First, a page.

The True Deadliest Game of Death: A Kung Fu Musical! | Performing Arts Review | Chicago Reader

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The True Deadliest Game of Death: A Kung Fu Musical!

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The True Deadliest Game of Death: A Kung Fu Musical!, Sulacco Productions, at Mary-Arrchie Theatre Company. Do kung fu movie fans seek the spiritual truth behind martial arts, or do they just want to see whose ass gets kicked? If kicking's the thing, there's plenty of it in this parody of the "good bashing evil while pursuing enlightenment" formula. Here "Grasshopper" is young Jenny Quick-Kick (Heather Elam), a confused Gen-Xer whom fate brings to the Temple of Frogs when her future looks bleak: she has a dance/puppetry degree and a Reagan-worshiping boyfriend. After three years of training, Quick-Kick must defend the temple's honor against its nemesis, Dr. Deth (played by understudy Ghuon "Max" Chung), in the ultimate Tournament of Death.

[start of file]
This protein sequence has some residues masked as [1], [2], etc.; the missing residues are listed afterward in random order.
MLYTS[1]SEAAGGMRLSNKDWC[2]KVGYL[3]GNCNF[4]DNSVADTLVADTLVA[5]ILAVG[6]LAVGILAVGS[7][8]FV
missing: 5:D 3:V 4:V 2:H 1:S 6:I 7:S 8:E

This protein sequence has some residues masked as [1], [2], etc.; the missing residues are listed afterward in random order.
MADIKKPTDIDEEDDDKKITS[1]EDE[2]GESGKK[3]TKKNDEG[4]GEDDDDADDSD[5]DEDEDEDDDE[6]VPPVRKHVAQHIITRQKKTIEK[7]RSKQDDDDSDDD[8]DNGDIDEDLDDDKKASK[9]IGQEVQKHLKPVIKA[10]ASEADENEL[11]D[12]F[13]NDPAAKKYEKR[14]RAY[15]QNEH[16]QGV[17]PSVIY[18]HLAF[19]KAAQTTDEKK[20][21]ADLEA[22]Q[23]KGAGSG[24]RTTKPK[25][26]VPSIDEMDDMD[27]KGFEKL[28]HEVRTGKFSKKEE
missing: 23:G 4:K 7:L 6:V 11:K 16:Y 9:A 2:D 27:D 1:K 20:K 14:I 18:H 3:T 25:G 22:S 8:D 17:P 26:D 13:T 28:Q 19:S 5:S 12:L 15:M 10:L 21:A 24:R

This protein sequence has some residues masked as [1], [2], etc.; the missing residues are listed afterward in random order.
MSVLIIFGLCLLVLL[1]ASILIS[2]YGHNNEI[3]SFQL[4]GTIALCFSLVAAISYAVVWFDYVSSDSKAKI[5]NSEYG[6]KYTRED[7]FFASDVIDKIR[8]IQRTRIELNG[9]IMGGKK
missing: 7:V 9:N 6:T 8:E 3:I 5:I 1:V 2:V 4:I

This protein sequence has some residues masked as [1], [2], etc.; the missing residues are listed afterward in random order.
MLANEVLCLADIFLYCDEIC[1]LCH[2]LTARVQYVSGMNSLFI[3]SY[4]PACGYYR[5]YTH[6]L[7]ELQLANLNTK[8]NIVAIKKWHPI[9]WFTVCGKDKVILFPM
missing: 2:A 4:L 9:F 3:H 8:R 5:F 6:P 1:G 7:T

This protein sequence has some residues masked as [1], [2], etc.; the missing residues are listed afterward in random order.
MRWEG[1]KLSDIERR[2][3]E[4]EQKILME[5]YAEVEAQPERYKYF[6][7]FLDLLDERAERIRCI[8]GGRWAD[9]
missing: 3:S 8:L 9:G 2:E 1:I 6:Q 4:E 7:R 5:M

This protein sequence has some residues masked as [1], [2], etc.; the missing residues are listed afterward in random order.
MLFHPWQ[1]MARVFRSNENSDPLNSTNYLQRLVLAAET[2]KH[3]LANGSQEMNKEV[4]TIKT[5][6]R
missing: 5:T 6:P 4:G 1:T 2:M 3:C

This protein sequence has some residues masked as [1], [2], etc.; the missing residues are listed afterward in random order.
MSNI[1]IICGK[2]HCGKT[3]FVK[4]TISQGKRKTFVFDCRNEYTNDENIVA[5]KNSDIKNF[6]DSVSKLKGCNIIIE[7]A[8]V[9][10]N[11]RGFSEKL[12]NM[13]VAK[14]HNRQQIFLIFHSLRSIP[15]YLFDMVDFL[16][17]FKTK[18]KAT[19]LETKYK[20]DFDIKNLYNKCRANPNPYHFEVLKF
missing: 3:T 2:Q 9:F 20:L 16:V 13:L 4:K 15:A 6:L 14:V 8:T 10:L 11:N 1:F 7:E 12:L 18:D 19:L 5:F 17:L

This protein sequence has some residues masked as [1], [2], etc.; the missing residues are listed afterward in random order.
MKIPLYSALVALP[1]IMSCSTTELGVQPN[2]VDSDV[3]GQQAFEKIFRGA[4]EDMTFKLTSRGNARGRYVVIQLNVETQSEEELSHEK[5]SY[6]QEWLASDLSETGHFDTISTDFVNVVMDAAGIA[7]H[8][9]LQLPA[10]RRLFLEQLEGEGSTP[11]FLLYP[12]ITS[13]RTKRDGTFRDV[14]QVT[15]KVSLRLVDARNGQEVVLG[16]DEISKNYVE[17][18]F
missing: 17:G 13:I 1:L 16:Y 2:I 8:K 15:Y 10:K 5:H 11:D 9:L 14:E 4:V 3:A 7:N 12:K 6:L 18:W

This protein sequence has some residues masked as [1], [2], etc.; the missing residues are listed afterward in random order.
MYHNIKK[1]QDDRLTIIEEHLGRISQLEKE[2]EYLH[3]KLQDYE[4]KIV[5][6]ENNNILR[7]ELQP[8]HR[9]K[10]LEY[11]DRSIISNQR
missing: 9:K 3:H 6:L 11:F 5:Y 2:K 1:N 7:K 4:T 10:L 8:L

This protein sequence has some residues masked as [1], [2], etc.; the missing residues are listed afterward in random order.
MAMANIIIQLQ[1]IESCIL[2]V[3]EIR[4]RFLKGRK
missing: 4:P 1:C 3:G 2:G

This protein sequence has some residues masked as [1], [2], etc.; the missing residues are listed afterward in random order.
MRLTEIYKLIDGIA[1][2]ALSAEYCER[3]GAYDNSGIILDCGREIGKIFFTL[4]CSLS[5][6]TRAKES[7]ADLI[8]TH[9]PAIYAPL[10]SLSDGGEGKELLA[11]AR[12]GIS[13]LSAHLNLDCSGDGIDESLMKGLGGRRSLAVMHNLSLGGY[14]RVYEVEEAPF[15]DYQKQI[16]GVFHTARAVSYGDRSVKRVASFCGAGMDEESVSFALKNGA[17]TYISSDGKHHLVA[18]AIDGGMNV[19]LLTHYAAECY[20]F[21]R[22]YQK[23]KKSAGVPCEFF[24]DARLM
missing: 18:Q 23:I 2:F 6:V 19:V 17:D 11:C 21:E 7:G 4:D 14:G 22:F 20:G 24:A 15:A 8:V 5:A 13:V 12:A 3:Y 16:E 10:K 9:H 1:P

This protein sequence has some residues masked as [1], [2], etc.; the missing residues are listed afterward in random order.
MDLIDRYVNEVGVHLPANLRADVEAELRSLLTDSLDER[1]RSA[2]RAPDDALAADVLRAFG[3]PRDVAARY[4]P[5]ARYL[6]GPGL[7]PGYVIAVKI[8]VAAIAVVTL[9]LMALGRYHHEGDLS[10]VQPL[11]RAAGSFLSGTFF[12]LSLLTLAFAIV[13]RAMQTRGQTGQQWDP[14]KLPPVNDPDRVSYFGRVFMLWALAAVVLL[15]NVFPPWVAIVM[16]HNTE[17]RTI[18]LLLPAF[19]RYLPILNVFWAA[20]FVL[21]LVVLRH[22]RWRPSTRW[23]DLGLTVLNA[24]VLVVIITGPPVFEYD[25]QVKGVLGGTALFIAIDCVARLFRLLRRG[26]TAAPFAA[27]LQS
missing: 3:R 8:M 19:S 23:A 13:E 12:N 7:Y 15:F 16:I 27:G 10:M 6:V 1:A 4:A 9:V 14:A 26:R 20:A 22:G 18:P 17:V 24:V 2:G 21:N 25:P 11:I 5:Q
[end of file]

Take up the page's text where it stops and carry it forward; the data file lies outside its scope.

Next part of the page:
In a play like this, the audience has to learn only enough about the characters to care whether they live or die. The cast achieves that goal and throws in a comic musical score and hilarious rips on 70s action heroes and MTV VJs (featuring funny, energetic performances by Kit Helton, Paula Lopez, and Anthony Micheletti). But what matters most is the fighting itself. David Gene Gregory and Richard Gilbert have choreographed the moves beautifully. Now the actors need to follow the examples of Frederick Garcia (as sports-legend wannabe Max Shure) and Mary Archibold (as deadly villain Y2K) and fight as though they really mean it. A tour jeté never killed anyone. --Kim Wilson

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